Oil prices fell towards six-year lows on Monday after data showed Japan’s economy contracted and producers in the United States added drilling rigs for a fourth straight week despite a recent rout in prices.
Japan’s economy, the world’s third biggest oil consumer, shrank in the second quarter from a year earlier, adding to fears that slowdowns in Asia’s biggest economies will weigh on oil demand.
The global oversupply picture was exacerbated by another weekly jump in U.S. oil rig additions, hinting at growing production, and news that Oman produced a record-breaking 1 million barrels a day in July.
U.S. crude, or West Texas Intermediate (WTI), for September was trading 70 cents lower at $41.80 a barrel at 0830 GMT, close to its lowest level in more than six years.
Brent for October was down 60 cents at $48.59 a barrel, still a few dollars shy of its six-year low of $45.19. The September contract expired on Friday.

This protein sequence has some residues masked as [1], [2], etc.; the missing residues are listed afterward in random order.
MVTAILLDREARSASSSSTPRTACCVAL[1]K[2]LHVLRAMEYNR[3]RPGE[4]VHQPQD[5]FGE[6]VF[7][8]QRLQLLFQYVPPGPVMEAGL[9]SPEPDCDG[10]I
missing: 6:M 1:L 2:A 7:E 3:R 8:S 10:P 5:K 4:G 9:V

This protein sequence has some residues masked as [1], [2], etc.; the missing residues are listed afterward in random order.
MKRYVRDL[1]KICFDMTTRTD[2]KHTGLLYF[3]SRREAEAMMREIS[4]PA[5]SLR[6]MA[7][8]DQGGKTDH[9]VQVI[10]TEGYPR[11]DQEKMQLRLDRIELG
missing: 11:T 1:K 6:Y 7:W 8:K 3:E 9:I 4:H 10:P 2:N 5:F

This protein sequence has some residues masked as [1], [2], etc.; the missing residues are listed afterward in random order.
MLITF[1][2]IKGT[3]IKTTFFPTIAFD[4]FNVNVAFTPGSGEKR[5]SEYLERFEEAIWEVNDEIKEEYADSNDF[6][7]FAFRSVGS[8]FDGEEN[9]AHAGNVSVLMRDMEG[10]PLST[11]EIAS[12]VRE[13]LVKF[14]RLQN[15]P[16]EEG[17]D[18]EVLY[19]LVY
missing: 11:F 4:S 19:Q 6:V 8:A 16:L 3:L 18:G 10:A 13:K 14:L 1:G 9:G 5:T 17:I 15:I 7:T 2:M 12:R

“The oversupply story remains well intact, which fuels the bearish sentiment,” said Carsten Fritsch, senior oil analyst at Commerzbank in Frankfurt.
Production by the Organization of the Petroleum Exporting Countries is running well above demand filling stockpiles worldwide. Iran is expected to increase its oil exports once Western sanctions are lifted after ratification of a recent nuclear deal.
Many analysts expect prices to remain depressed as bearish factors hinting at sustained oversupply are set to persist.
“The end of the summer driving season and the start of refinery maintenance season will weigh on near-term demand and pressure prices,” said Societe Generale oil analyst Michael Wittner.
“Oversupply, high stocks, and seasonal weaknesses are outweighing record demand growth,” he added.
Demand for crude oil is set to fall in the next few weeks as refineries start annual maintenance. A number of European refineries will close for maintenance in September and October, including Royal Dutch Shell, Statoil and Total .
Citigroup Inc has cut its crude oil price outlook citing weak market fundamentals, including an increased supply from OPEC and challenging demand growth in China and emerging markets.
The Wall Street bank lowered its base case Brent price forecasts to $54 per barrel for 2015 and $53 in 2016 from $58 and $63 respectively.